Angular CLI (Command Line Interface) is easy to install and use, newcomer-friendly, offers innovative testing tools, and simpler commands. This allows an enhanced development experience with one-line commands. The best thing about Angular is that you can render the code into HTML & CSS and have the first view of the application on any other platform like NodeJS, .Net, PHP, etc.
Cross-platform: Angular is cross-platform. You can develop progressive web applications (PWA), which offer an app-like experience to the audience using modern web capabilities. You can also develop native and desktop apps.
Testing: Angular can be tested with Karma, Protractor, or Jasmine.
Ease of learning: However, Angular has a steep learning curve when compared to React. It demands familiarity with different concepts and languages like templates, pipes, dependency injection, RxJS, TypeScript, etc. And the framework is constantly developing, forcing developers to update themselves often.
Origins: React is developed by Facebook. It made its debut in 2013. Facebook uses React extensively in their products (Facebook, Instagram, and WhatsApp).
Category: React is a library. Being a library as opposed to a framework, it doesn’t give you everything that Angular does. React only offers a library for rendering content to the DOM and controlling it efficiently thereafter. Applications developed in React require additional libraries to be included.
It’s all about components and building UI with components. React does not include built-in form validation support, does not include a router (for rendering different components based on URL changes), and it does not ship its own HTTP client.
Community and support: For those features it lacks, you have to rely on the React community, which is well developed. Though it must be said that React’s community is a bit more fragmented than Vue’s and you often have to spend more time searching for solutions to common issues. Also React’s documentation pales in comparison with Vue’s.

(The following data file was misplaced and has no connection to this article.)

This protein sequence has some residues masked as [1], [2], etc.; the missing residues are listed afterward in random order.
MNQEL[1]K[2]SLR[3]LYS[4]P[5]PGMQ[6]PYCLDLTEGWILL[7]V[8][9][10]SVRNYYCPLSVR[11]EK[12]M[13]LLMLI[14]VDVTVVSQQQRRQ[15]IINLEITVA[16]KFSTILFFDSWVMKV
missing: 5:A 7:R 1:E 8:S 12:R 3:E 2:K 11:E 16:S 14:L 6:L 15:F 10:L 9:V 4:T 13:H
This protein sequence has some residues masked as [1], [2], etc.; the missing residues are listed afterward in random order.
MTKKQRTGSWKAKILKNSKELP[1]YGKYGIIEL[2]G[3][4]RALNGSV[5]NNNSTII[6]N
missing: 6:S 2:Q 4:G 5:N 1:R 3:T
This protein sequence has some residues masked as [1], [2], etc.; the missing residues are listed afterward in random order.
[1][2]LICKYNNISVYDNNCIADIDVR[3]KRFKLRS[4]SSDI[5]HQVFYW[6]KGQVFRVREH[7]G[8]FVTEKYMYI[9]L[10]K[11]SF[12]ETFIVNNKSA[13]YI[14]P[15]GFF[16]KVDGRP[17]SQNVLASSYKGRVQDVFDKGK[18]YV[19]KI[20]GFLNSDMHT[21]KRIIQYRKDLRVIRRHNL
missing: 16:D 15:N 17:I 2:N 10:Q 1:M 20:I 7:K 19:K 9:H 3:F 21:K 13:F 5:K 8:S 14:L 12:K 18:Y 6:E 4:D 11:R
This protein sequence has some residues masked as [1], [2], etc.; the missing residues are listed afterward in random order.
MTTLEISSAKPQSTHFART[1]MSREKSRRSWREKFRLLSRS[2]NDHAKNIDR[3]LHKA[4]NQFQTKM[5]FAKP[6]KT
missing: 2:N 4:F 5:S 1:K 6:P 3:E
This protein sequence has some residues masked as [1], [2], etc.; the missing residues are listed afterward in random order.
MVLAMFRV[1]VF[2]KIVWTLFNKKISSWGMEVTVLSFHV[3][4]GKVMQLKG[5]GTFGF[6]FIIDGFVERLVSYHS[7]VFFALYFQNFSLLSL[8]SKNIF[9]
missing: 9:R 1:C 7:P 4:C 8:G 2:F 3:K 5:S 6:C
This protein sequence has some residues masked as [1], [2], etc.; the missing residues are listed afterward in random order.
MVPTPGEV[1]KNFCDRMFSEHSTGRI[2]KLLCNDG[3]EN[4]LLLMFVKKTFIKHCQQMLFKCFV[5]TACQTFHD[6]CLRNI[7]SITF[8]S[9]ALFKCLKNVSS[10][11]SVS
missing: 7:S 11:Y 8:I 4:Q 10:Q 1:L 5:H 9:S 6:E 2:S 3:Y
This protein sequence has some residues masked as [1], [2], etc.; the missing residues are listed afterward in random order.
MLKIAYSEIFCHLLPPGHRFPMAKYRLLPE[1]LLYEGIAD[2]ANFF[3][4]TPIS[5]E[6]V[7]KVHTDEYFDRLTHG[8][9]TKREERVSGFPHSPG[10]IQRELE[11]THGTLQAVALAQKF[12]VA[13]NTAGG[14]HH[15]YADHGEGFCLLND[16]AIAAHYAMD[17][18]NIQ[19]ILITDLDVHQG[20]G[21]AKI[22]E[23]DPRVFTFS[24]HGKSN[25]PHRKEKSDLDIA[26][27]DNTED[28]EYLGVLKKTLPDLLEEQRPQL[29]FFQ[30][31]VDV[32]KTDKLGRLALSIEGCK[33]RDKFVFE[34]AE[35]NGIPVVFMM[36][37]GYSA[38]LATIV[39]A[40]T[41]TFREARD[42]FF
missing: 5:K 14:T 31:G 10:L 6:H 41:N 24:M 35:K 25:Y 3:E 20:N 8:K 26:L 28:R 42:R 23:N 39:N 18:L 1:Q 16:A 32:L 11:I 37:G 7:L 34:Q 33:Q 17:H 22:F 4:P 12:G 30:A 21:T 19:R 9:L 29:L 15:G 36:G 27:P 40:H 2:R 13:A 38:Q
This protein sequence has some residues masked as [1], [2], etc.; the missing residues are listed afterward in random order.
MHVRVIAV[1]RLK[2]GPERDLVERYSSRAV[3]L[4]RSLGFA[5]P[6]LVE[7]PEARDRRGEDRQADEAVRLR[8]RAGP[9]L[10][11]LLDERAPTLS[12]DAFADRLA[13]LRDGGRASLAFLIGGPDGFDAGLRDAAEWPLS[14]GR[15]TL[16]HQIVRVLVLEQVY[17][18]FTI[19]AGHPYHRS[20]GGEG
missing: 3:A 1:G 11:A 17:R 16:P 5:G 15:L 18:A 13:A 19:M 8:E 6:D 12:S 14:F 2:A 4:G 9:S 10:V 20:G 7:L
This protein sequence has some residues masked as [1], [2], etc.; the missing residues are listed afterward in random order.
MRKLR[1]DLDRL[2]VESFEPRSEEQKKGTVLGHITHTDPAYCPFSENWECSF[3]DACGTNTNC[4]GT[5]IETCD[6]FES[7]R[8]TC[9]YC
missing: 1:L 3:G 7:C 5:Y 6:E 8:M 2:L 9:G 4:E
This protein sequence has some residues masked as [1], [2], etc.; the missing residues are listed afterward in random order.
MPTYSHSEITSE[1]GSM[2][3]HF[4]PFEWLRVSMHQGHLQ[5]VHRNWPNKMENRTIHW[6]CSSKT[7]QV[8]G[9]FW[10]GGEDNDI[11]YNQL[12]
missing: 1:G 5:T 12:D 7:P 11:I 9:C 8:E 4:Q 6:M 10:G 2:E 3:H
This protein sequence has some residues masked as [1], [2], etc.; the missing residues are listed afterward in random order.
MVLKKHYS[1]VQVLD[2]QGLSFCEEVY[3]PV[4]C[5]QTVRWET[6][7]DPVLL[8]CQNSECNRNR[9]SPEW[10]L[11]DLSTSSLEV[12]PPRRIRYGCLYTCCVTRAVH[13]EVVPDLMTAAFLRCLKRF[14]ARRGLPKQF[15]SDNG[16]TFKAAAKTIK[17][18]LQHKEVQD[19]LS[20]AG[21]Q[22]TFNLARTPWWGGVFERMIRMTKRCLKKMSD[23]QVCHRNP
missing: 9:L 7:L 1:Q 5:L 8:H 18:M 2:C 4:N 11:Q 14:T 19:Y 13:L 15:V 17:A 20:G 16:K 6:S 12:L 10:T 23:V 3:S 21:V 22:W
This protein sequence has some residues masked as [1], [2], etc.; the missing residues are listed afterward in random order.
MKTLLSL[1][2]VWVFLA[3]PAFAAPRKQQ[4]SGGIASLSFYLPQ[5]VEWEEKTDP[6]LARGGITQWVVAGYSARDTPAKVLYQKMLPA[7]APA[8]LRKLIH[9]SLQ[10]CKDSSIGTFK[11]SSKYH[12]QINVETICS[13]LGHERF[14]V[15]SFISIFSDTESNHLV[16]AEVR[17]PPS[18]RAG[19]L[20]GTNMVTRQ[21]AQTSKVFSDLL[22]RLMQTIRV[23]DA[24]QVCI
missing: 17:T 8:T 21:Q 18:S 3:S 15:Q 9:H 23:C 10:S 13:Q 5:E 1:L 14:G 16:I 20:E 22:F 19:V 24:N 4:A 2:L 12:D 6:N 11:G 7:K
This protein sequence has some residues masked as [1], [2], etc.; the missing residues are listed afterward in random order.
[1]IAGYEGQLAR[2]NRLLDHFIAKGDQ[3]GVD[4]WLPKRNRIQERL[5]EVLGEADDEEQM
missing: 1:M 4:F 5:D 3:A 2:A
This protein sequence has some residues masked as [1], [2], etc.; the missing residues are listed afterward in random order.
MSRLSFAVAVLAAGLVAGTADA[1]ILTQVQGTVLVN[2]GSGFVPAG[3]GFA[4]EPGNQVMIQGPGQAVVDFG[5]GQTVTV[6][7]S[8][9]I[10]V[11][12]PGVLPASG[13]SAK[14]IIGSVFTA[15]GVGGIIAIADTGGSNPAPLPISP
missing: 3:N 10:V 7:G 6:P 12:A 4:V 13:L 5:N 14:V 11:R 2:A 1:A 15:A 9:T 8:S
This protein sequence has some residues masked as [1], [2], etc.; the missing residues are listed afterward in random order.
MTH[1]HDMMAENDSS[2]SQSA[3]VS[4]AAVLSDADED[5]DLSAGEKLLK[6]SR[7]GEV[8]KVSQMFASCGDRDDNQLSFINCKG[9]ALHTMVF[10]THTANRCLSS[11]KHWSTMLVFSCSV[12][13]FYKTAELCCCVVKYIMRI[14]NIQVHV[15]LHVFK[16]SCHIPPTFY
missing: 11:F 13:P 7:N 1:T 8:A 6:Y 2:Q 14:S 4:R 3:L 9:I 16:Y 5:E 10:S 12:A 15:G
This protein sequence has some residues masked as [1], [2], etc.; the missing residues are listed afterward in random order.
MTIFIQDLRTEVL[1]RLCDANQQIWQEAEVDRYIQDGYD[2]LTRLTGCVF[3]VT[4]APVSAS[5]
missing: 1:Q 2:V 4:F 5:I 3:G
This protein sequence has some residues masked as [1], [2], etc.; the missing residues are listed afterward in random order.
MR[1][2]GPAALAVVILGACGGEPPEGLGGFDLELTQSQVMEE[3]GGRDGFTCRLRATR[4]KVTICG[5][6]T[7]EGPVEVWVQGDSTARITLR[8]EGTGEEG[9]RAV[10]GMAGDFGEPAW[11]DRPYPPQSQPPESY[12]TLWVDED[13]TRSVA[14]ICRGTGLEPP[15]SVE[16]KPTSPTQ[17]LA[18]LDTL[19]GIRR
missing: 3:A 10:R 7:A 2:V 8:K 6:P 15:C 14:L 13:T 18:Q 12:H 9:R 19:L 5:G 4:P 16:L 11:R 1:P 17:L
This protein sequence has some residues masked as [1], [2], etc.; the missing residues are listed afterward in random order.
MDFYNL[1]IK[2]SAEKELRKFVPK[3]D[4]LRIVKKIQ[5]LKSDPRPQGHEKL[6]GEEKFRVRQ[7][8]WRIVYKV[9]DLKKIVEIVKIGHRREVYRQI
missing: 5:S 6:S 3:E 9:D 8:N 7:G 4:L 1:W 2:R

Characteristics: When it comes to React, the development speed and productivity gets affected due to the involvement of third-party libraries. ReactJS developers have to determine the right architecture along with the tools. Angular and Vue allow you to build apps quicker.
However, React framework provides you with the freedom to choose the tools, libraries, and architecture for developing an app. It lets you build a highly-customized app using only the features and tech stack you require. But you’ll need to be able to spend some time on it, and have a sufficiently proficient ReactJS development team.
React uses one-way data binding in which the UI elements can be changed only after changing the model state. ReactJS developers cannot alter the UI elements without updating the corresponding model state, which is a disadvantage compared to Angular.